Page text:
The theory goes that people are either dedicated to one particular pair of shoes, or they have more than they can count, but for most people you are probably somewhere on the spectrum of that. When you find something that works for you, there is the tendency to stick to that thing like glue – but there are some benefits to getting a rotation happening and having specific shoes for specific jobs.
Before you jump into buying something new because it’s SO PRETTY (I know, the struggle is real), there are a couple things that you should look at first.
Neutral vs Stability
Neutral just means that your foot doesn’t roll either in or out when you run. If it does, you might like a shoe with a bit more support to stop that happening – which is known as a stability shoe. The cool thing is that most websites now will allow you to search exclusively for neutral or stability shoes so it makes it easier to look at the right shoes for you. One thing to be aware of is that often a pronation might be to do with a strength imbalance – so rather than treating the symptom – it could be worth your while to check it out with your treatment professional. By far the easiest way to tell if you need neutral or stability shoes is just to go find your favourite and most comfortable running shoe and search online to see what type of shoe it is.
This is the difference between the height of the heel and the height of the toe. You’ll find some shoes are zero drop (popular with minimalist running shoes) or low drop (Hoka is famously high cushion but low drop and most of their shoes have about a 4mm drop) and then you’ll have shoes which are more standard with a higher drop (standard is around 10-12mm usually). There’s no right or wrong here, it’s just about what you personally find comfortable. The argument for a low drop is that it is a more natural motion and discourages heel striking, thus engaging your body’s natural suspension system. However, if you are prone to plantar fasciitis, the higher drop can help to take the pressure off your calves. Again, the imporant thing here is not to replace a shoe for actually getting to the source of your issue – but it can help to know the benefits of each.
What about all the technology and fancy words
Research indicates that despite all the jargon used to sell shoes, it all actually comes down to what you find comfortable. So don’t worry too much about the marketing and go with things that feel good for you and your body.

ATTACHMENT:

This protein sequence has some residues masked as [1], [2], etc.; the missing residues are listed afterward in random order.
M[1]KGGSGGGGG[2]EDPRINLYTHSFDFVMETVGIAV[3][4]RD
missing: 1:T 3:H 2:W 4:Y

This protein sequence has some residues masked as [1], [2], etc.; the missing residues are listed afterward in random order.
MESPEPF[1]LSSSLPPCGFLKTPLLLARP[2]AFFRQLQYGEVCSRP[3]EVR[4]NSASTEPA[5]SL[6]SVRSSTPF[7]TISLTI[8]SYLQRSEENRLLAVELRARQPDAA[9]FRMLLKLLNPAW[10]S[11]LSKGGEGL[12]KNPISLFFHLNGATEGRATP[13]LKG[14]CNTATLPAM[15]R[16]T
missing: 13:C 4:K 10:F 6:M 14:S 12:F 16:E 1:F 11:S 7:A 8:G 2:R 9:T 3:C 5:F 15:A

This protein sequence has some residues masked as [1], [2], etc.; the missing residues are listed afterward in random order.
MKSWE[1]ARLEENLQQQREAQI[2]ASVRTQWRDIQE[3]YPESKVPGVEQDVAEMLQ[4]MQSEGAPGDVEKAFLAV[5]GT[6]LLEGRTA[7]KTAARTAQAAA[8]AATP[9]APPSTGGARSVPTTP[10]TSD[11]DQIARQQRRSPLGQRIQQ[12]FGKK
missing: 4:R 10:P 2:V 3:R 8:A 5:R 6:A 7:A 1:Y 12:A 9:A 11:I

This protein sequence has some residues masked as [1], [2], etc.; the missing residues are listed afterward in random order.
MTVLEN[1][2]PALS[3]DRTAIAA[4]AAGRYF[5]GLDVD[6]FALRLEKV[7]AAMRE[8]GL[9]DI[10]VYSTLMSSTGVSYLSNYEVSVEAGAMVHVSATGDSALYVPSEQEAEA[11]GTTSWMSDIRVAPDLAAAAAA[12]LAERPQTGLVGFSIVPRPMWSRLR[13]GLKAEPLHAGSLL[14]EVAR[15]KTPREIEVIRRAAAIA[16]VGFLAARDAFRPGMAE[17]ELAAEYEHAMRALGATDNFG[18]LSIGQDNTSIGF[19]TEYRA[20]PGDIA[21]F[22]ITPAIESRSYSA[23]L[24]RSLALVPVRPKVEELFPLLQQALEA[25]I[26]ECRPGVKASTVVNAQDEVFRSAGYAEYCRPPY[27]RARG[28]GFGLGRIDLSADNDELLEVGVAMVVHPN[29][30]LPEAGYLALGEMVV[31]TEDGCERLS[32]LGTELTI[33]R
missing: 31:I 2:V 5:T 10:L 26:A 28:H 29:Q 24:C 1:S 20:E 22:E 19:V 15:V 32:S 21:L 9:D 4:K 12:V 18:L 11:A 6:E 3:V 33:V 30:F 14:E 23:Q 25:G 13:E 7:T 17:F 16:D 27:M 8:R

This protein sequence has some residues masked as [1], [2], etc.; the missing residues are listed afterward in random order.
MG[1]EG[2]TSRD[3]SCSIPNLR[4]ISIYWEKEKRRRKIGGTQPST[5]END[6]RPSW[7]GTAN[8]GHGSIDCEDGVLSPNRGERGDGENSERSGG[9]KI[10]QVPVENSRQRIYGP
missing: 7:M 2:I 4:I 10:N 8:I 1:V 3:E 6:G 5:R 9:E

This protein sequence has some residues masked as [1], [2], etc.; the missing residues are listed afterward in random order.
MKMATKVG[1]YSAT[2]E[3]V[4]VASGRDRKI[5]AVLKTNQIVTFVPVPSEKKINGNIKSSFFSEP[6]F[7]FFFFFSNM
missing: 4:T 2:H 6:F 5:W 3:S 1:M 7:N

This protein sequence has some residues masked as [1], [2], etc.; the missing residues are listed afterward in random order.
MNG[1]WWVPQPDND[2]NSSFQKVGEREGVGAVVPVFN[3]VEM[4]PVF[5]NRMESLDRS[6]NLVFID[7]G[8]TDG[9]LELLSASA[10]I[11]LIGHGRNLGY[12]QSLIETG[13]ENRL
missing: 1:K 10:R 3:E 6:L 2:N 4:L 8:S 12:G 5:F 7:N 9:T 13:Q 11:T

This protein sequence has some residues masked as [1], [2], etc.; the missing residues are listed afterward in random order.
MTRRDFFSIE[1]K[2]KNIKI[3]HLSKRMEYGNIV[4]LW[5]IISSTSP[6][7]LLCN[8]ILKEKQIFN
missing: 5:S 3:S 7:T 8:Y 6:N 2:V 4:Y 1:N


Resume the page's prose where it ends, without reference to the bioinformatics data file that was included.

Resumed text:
Different shoes for different runs?
In your week you’ll probably have long runs and easy runs and interval runs and sprint runs and tempo runs and probably a whole bunch of other types of sessions too. There are a few benefits to having different shoes for different purposes. One is longevity. If you think about the fact that shoes need to be replaced every 600km or every 12 months (whichever comes first) then spreading out your distance across a few shoes will tend to make them last a bit longer and you will have to break in new shoes a bit less regularly. The other benefit is that there is evidence to show that running in different shoes can reduce your risk of injury. This is mainly to do with the fact that introducing variety into your running movement (which tends to lack variety by design) is a good thing. But the main reason is that different sessions will have different goals. For long runs and easy runs where you have not pace goals a super comfortable shoe with a nice amount of cushion makes sense. But for sprint work, where it’s all about the power you apply to the ground, a larger sole and a bulkier shoe are counter productive. You want something that is as close to the ground as possible. And for tempo runs you probably want something in between. It has to be comfortable, but you want it to be lighter and more responsive as the pace demands.
You’ll notice in descriptions things might be described as a daily trainer (easy running shoe), racing flat (sprints or races) or an uptempo shoe (faster paced sessions like tempo runs) and that can help you find something that’s going to be appropriate for you.
Where do you start?
Chances are you already have an easy running shoe that is working well for you, so take a look at your training and decide which type of shoe you would get the most value out of and start there. Often, a safe bet is going with the shoe brand you already like because there’s a much higher chance their lightweight and responsive shoes are going to be good for your feet too.